The public wants governments to listen to what peoples' thoughts are on these issues and has asked that we take responsibility for the blood system problems of the past. We have done so. It wants governments to work together and we did so. The Canadian public prefers that any assistance provided by governments be distributed according to need. This is what we proposed this past March 27.

On May 14 health ministers met with representatives from the Hepatitis C Society of Canada. They met and listened to the Canadian Hemophilia Society. Health Canada officials have been speaking directly to affected members of the public who have called into Health Canada to tell us about their daily lives, the problems they face and what they want governments to do.

The federal government has consistently shown that it wants to work with all involved but that not everybody involved wants to work toward a real solution. We continue to do so.

Division No. 178
Adjournment Proceedings

8:15 p.m.

Bloc

Paul Crête Kamouraska—Rivière-Du-Loup—Témiscouata—Les Basques, QC

Madam Speaker, the Bloc Quebecois has launched a large scale offensive to bring the federal government to review the Employment Insurance Act. We have known for a while that only 41 per cent of the unemployed receive benefits.

Today, the Bloc Quebecois released a black book on the employment insurance reform. This book, based on Statistics Canada's figures, confirms that only 26 per cent of unemployed young people receive benefits. This is totally unacceptable. The government must do something about this.

This black book on employment insurance also shows that, in 1996, out of $6 billion in cuts, $4.3 billion was due to restrictions in the program, while the remaining $1.7 billion was attributable to labour market activity. The $4.3 billion was due to restraints in eligibility, the duration of benefits and the amounts paid.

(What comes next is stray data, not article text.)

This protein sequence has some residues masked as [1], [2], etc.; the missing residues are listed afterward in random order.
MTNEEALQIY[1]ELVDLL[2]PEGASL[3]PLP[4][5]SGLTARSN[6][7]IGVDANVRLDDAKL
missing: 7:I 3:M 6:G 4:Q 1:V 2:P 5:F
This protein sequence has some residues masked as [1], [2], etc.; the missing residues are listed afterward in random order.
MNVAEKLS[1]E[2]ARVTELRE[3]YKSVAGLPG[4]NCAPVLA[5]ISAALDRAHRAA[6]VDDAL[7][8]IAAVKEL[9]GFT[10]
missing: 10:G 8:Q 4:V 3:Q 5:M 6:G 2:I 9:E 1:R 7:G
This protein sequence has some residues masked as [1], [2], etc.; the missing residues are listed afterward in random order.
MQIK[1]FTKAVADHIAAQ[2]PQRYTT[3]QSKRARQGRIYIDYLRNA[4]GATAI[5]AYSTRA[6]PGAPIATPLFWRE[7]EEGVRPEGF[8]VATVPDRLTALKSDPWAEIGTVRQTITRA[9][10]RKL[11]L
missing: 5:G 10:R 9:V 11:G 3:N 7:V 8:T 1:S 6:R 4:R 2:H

How did we get there? The problem is that, in their latest attempt to overhaul the EI system, the Liberals were obsessed with fighting the deficit. All the government wanted to do was find ways to accumulate as much money as possible at the expense of society's most disadvantaged, the people who struggle to make ends meet.

The government must go back and abolish the intensity rule, which penalizes seasonal workers. It must reduce the number of hours required in a first job. We must ensure that we have all the information needed to correct this reform, which creates social iniquity and also has the unfortunate effect of lagging behind society and the labour market.

The government has not yet decided what to do about independent workers. It does not know exactly how to adapt to the new conditions of precarious employment. It is forcing everyone to pay contributions from the first hour, but the end result is that many people, 74% of young people, are contributing, but not getting the benefits.

When will the federal government finally decide to review the Employment Insurance Act and give it back its true purpose of ensuring a decent income between jobs for people who are unemployed?